• Born January 11, 1937 Felix Silla, 83. He played Cousin Itt (sic) on The Addams Family in a role invented for the show. The voice was not done by him but rather provided by sound engineer Tony Magro in post-production. He was also responsible for the physical performance of Twiki on Buck Rogers in the 25th Century though the voice was supplied by Mel Blanc or Bob Elyea. And he played an unnamed Ewok on Return of the Jedi
  • Born January 11, 1961 Jasper Fforde, 59. I read and thoroughly enjoyed every one of his Thursday Next novels with their delightfully twisted wordplay as I did his Nursery Crimes series. I thought last year when I wrote Birthday note up that I had not read his Shades of Grey books and I was right — I now know that I read the first few chapters of the first one and wasn’t impressed enough to finish it. I do know I’ve not read the Dragonslayer series though I’ve heard Good Things about them. 
  • Born January 11, 1963 Jason Connery, 57. Son of Sir Sean Connery. He’s best known for appearing in the third series of Robin of Sherwood, a series I loved dearly including the music which was done by Clannad which I’ve got live boots of. He also played Jondar in the “Vengeance on Varos”story on Doctor Who during the Sixth Doctor era (my least favorite Doctor). He was Ian Fleming in Spymaker: The Secret Life of Ian Fleming. And he was a young Merlin in Merlin: The Quest Begins
  • Born January 11, 1971 Tom Ward, 49. He’s Captain Latimer in the Eleventh Doctor’s Christmas Special, “The Snowmen”. And he’s Edward Goodwin in Harry Price: Ghost Hunter. His latest genre role was as Sir Robert Peel in The Frankenstein Chronicles.
  • Born January 11, 1972 Amanda Peet, 48. Not a long SFF précis but an interesting one none-the-less.  She first shows up voicing Maria Montez in Battle for Terra. She was then Harlee in Martian Child which is at genre adjacent. She was ASAC Dakota Whitney in The X-Files: I Want to Believe. Say did you know that Quantum Quest: A Cassini Space Odyssey was paid for in part by NASA? Way cool. She voiced Ranger in it.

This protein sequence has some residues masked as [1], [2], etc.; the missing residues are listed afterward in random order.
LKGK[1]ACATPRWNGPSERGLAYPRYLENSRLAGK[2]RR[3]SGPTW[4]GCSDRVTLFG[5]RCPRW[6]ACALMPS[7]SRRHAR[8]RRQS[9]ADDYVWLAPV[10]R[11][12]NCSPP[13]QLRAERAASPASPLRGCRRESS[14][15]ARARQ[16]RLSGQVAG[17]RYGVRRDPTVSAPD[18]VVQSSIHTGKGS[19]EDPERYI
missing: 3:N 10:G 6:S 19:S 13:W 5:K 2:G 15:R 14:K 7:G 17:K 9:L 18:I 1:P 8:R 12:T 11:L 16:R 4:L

(10) BRITISH INTERPLANETARY SOCIETY REMEMBERED. The London Review of Books has linked to “Operation Backfire” by Francis Spufford first published in 1999.  This history of the British space program mentions Arthur C. Clarke twice:  first in describing the British Interplanetary Society in 1944 and second a theological debate Clarke had with Lewis and Tolkien in 1958.

In November 1944 a group of men met in a London pub. In this fifth year of the war, the capital was dingy, dog-eared, clapped-out, frankly grimy. Though Britain had not shaken off its usual inefficiencies at mass production, it had converted its economy to the needs of the war more completely than any other combatant nation. For five years there had been no new prams, trams, lawnmowers, streetlamps, paint or wallpaper, and it showed. All over the city things leaked, flapped, wobbled and smelt of cabbage. It was the metropole that Orwell would project forward in time as the London of 1984.

These drinkers were not the kind of people to let an unpromising present determine the shape of things to come. They were the inner circle of the British Interplanetary Society, and in 1938 they had published a plan for reaching the Moon using two modules, one to orbit, one to descend to the lunar surface. The cost of the rocket – as much as a million pounds – was far more than they could raise, but they did have enough money to make a couple of instruments for it. ‘We were in the position of someone who could not afford a car, but had enough for the speedometer and the rear-view mirror,’ Arthur C. Clarke would remember. They constructed a ‘coelostat’, a device to stabilise the image of a spinning star-field. It was made from four mirrors and the motor of Clarke’s gramophone; it worked, and was proudly displayed in the Science Museum.

(11) “FUN” IS OVER. For awhile Jon Del Arroz branded his videos Diversity in Comics – but no more! “Why I’m Changing the Channel Name Back to Jon Del Arroz”.  Here’s the transcript of his explanation. (And remember, YouTube talking head videos really do tend to be one endless run-on sentence):